Imagine sitting down with the earnest and apple-cheeked school counselor of your middle school. She reassures you that you're completely normal, makes a few embarrassing comments, pats your knee, and you leave rolling your eyes a little, but feeling like you can manage another day.

That's the tone of this book-- goofy platitudes and dumb alliterative mnemonics disguising quite a bit of good information on girls' social and emotional development.

It talks a little about young girls and their brain
Aug 17, 2015 Saoirse rated it it was amazing
Shelves: favorites
This book has been rather instructive and enlightening! Having gone through this myself, I was able to reflect upon past stages of growth as well as work through my current stage of growth in the physical, emotional, and social arenas. Understanding the fundamental differences between the genders, understanding the impact parents and same sex friends have on one girl is so vital. These are the fundamental building blocks of a girl.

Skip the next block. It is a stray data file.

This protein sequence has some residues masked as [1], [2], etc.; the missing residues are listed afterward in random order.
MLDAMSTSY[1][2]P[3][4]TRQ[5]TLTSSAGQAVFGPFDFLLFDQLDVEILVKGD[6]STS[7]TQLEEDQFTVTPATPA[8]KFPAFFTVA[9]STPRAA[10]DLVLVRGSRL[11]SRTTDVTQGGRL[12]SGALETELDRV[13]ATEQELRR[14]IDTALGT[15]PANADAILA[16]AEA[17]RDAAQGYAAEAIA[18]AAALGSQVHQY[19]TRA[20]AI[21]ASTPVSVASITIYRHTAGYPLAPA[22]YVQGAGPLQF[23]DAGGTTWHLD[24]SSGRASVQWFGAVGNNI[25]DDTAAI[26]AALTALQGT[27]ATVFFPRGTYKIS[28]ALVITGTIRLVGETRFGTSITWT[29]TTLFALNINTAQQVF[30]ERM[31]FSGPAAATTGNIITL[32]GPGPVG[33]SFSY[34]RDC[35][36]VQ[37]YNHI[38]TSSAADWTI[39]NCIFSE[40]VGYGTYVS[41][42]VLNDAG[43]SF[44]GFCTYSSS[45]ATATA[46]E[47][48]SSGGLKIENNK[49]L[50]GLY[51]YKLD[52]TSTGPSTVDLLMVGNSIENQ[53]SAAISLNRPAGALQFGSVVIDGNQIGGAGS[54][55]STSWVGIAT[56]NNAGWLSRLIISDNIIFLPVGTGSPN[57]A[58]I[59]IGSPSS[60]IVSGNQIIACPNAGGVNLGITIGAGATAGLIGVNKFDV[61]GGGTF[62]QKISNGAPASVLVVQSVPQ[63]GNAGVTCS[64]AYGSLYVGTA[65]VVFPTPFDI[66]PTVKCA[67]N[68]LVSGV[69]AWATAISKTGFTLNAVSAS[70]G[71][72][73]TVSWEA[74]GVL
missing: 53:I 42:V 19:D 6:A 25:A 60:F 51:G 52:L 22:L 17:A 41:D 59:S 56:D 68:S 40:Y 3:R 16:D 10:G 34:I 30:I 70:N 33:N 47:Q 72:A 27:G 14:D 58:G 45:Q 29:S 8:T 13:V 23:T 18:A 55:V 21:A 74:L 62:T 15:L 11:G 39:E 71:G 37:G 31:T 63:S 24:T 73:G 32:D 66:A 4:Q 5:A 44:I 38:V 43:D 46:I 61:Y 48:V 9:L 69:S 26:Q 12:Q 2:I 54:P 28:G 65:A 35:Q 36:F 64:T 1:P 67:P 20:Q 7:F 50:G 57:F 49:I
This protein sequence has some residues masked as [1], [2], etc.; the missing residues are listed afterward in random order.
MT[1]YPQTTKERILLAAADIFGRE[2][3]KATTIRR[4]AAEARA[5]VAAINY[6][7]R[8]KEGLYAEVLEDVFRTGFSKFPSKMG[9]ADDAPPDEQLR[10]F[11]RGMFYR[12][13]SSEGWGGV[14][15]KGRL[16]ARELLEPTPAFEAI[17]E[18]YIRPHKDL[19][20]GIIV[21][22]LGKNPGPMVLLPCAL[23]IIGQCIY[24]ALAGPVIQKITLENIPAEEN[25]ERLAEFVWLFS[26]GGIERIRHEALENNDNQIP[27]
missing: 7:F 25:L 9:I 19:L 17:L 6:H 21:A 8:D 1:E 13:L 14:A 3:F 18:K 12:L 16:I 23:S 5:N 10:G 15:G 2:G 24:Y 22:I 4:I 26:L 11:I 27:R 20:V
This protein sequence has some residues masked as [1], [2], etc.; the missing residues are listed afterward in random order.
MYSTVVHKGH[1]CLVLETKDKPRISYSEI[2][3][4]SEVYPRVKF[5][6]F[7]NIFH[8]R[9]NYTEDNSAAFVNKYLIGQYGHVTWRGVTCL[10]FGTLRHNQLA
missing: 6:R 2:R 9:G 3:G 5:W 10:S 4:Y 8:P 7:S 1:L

Until a girl is mentally and emotionally independent from her pa
Feb 17, 2009 penelopewanders rated it really liked it  ·  review of another edition
I heard JoAnn speak at a conference and thought she was quite brilliant (and very, very witty). Read part of this when I got it a few years ago and have now put it in the bathroom to be read in short stints.

Not the quickest way to read a book, but I found so much of this thought-provoking and useful. As the mother of a not always very confident young teen and dorm mother to scores of other girls over the years, I was eager to lap up all the suggestions. I loved the idea of the biking proj
Dave Wiebe
Jul 05, 2012 Dave Wiebe rated it liked it
Shelves: child-rearing
I heard this author on a podcast say that she is always available for specific advice by email and she sounded pretty smart so I figured I'd read her book. It was good but not great. I liked the way she explains why you shouldn't discuss things when your emotions are running high. The part of your brain responsible for emotions was evolved to enable you to run from a bear and discussing anything during a bear attack is probably not a great idea, even if the bear attack is only an argument about ...more
Feb 07, 2017 Jessica rated it really liked it
Shelves: parenting, nonfiction
At times wordy and convoluted, still worth the read if you have girls. Some good issues to think about and be aware of, especially into the tween/teen years.